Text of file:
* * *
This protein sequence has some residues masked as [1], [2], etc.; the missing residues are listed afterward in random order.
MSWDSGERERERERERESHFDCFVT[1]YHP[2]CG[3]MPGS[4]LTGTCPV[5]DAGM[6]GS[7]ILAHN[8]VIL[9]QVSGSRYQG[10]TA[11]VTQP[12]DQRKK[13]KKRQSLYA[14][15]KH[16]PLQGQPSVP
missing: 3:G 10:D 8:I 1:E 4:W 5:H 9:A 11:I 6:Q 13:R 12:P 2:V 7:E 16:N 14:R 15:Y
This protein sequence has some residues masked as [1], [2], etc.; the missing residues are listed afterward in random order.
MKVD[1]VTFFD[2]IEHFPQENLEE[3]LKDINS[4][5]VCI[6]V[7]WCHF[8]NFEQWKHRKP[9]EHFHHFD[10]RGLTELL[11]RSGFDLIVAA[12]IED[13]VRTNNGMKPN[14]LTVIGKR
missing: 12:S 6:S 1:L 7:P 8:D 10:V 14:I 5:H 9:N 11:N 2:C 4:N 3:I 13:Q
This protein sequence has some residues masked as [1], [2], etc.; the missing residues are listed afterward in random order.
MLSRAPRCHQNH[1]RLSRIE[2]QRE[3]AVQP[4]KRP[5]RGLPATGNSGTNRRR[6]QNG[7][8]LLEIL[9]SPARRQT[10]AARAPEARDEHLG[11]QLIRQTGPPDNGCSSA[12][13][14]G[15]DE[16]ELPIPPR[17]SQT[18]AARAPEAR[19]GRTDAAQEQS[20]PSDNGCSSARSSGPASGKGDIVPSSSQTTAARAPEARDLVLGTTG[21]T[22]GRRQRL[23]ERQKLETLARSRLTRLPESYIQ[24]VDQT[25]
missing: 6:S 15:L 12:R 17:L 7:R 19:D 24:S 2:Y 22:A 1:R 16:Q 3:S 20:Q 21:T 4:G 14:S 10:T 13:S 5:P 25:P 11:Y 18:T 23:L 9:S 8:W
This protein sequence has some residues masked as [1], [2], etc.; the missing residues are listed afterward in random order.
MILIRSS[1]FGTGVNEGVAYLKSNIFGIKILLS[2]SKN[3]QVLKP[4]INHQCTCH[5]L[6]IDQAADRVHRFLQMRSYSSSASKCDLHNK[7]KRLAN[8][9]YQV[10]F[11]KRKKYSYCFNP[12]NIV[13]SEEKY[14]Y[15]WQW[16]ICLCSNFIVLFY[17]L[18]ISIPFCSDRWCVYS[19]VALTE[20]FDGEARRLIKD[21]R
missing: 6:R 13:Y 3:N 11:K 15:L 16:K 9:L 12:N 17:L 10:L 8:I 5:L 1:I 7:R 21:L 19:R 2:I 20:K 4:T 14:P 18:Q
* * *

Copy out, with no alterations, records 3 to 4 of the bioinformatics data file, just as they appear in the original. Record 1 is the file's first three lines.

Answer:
This protein sequence has some residues masked as [1], [2], etc.; the missing residues are listed afterward in random order.
MLSRAPRCHQNH[1]RLSRIE[2]QRE[3]AVQP[4]KRP[5]RGLPATGNSGTNRRR[6]QNG[7][8]LLEIL[9]SPARRQT[10]AARAPEARDEHLG[11]QLIRQTGPPDNGCSSA[12][13][14]G[15]DE[16]ELPIPPR[17]SQT[18]AARAPEAR[19]GRTDAAQEQS[20]PSDNGCSSARSSGPASGKGDIVPSSSQTTAARAPEARDLVLGTTG[21]T[22]GRRQRL[23]ERQKLETLARSRLTRLPESYIQ[24]VDQT[25]
missing: 6:S 15:L 12:R 17:L 7:R 19:D 24:S 2:Y 22:A 1:R 16:Q 3:S 20:Q 21:T 4:G 14:S 10:T 13:S 5:P 25:P 11:Y 18:T 23:L 9:S 8:W
This protein sequence has some residues masked as [1], [2], etc.; the missing residues are listed afterward in random order.
MILIRSS[1]FGTGVNEGVAYLKSNIFGIKILLS[2]SKN[3]QVLKP[4]INHQCTCH[5]L[6]IDQAADRVHRFLQMRSYSSSASKCDLHNK[7]KRLAN[8][9]YQV[10]F[11]KRKKYSYCFNP[12]NIV[13]SEEKY[14]Y[15]WQW[16]ICLCSNFIVLFY[17]L[18]ISIPFCSDRWCVYS[19]VALTE[20]FDGEARRLIKD[21]R
missing: 6:R 13:Y 3:N 11:K 15:L 16:K 9:L 12:N 17:L 10:L 8:I 5:L 1:I 7:R 21:L 19:R 2:I 20:K 4:T 14:P 18:Q